56 terms

updated Ch2 The fight for democracy and the english civil war by David Dueck finished

vocabulary
STUDY
PLAY
flamboyant
showy
amethyst
clear purple gemstone
democracy
a political system in which the supreme power lies in a body of citizens who can elect people to represent them
civil rights
the rights of a citizen
magna carta
the great charter which guaranteed the english people certain civil rights
monarch
a king or queen
civil war
a war between citizens of the same country
republic
a country without a monarch
constitutional monarchy
a monarchy in whch the monarch rules according to the constitution and laws of the nation
gulf stream
a warm ocean current that flows from the Gulf of Mexico northward through the Atlantic Ocean
spanish armada
a great fleet of ships sent by spain in1588 to invade england
to colonize
to settle in and control the lands of others
entrepreneur
someone who organizes a business venture and assumes the risk for it
guild
A medieval organization of crafts workers or trades people. They upheld standards and protect its members
protestant
any christian not belonging to the roman catholic or orthodox eastern church
congregation
an assembly of peope who gather for religious worship
church of england
the established church in england, headed by the monarch
elaborated
decorated, ceremonial
to dissent
to differ in opinion, disagree; refuse to conform to the established church
calvinist
a follower of the teachings of john calvin, a leader of the protestant reformation
to tolerate
to allow people to live, think, or worship according to their own beliefs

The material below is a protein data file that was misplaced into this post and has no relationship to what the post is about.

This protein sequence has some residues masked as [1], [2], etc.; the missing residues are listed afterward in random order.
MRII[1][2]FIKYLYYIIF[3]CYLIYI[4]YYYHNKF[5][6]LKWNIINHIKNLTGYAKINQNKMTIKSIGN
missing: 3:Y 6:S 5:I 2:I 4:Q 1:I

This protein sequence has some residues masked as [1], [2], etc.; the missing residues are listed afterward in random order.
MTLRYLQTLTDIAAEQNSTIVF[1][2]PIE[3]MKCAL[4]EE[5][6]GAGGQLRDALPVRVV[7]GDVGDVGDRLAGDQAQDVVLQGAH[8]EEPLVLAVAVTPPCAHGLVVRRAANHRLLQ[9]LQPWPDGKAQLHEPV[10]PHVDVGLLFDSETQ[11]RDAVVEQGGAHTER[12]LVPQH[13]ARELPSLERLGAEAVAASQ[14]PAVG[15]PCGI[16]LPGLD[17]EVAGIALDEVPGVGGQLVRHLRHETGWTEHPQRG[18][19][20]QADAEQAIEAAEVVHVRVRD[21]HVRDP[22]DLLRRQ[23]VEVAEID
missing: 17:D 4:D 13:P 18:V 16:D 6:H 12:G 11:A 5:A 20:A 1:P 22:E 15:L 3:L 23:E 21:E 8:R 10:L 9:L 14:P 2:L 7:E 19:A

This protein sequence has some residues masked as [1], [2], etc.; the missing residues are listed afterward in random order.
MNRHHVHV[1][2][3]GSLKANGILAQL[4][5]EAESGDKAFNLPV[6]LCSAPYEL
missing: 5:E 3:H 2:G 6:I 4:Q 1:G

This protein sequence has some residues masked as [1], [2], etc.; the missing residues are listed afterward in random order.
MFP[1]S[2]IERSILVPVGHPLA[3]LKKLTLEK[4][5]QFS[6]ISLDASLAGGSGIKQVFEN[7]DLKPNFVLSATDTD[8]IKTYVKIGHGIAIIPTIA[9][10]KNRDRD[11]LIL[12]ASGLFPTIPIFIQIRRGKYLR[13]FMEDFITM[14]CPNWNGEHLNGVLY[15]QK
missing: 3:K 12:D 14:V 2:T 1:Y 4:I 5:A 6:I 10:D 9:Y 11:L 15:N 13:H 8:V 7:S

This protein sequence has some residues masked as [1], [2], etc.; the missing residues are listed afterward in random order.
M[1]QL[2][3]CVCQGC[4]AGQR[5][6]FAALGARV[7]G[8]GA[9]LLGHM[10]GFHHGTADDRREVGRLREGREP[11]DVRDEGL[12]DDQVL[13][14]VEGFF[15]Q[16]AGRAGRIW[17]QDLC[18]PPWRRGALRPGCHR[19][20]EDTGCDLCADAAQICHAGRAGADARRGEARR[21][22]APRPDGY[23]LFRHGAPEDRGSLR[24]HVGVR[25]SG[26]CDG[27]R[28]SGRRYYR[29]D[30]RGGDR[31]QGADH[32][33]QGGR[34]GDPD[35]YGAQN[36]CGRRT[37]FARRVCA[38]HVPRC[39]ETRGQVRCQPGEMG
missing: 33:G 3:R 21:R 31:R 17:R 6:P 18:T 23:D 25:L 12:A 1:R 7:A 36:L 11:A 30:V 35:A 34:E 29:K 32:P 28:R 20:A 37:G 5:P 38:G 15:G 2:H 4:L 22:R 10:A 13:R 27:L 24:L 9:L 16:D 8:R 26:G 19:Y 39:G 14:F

original sin
in traditional christian belief, the state of sin in which all humans live because Adam and Eve disobeyed God
hysteria
a state of uncontrolled excitement
to duck
to plunge suddenly under water and out again
absolute monarch
a king, queen, emperor, or empress with unlimited power
slovenly
untidy, dirty, careless in dress, appearance, and habits
to exalt
to place high in rank, honour, or power
to debase
to make low in rank, honour, or power
tyrant
a cruel and unjust ruler or person
incompetent
lacking ability
to ally
to combine with for a special purpose
to compromise
a way of solving a problem or ending an argument in which both people or groups accept that they cannot have everything they want
extravagent
careless and lavish spending, wastefulness
favourite
a person or thing liked better than others, a person treated specially
to despise
to hate, to scorn, to deny respect
to alienate
to cause someone to become hostile or indifferent
ship money
There was always an English tax on port towns which required each town to pay for a mercenary vessel to protect it. Under Charles I, this was expanded so that inland towns paid as if they were also port towns so Charles got the money. It was deeply resented by the inland towns it affected.
tunnage and poundage
a customs duty or tax collected on the tons and pounds of goods coming into or leaving the country
to billet
to require homeowners to provide food and lodging for soldiers
title
a name showing a person's rank and position in life
court of stars chamber
a royal court in which people had no legal rights
satire
form of literature in which irony, sarcasm, and ridicule are employed to attack human vice and folly
seditious libel
false and malicious statements against the monarch, which are treasonous
pillory
a device consisting of a wooden board with holes for the head and arms, in whcih offenders were exposed to public scorn
writ of habeus corpus
court order that a prisoner be brought before the judge to determine whether or not he is guilty and is being punished correctly
presbyterian
a protestant church governed by elders
covenant
agreement
dilemma
a difficult choice
crown jewels
jewels used but not owned by the royal family
militia
citizens who are not regular soldiers, but who are trained to act as soldiers in times of emergency
lobster-tail helmet
a soldier's helmet with jointed plates on the back to protect the neck
blue laws
strict laws
regicide
a person who kills, or participates in the killing of, a king
test act
(1673) Law prohibiting Catholics and dissenters to hold political office.
to abdicate
to give up or renounce
inalienable
unable to be taken or given away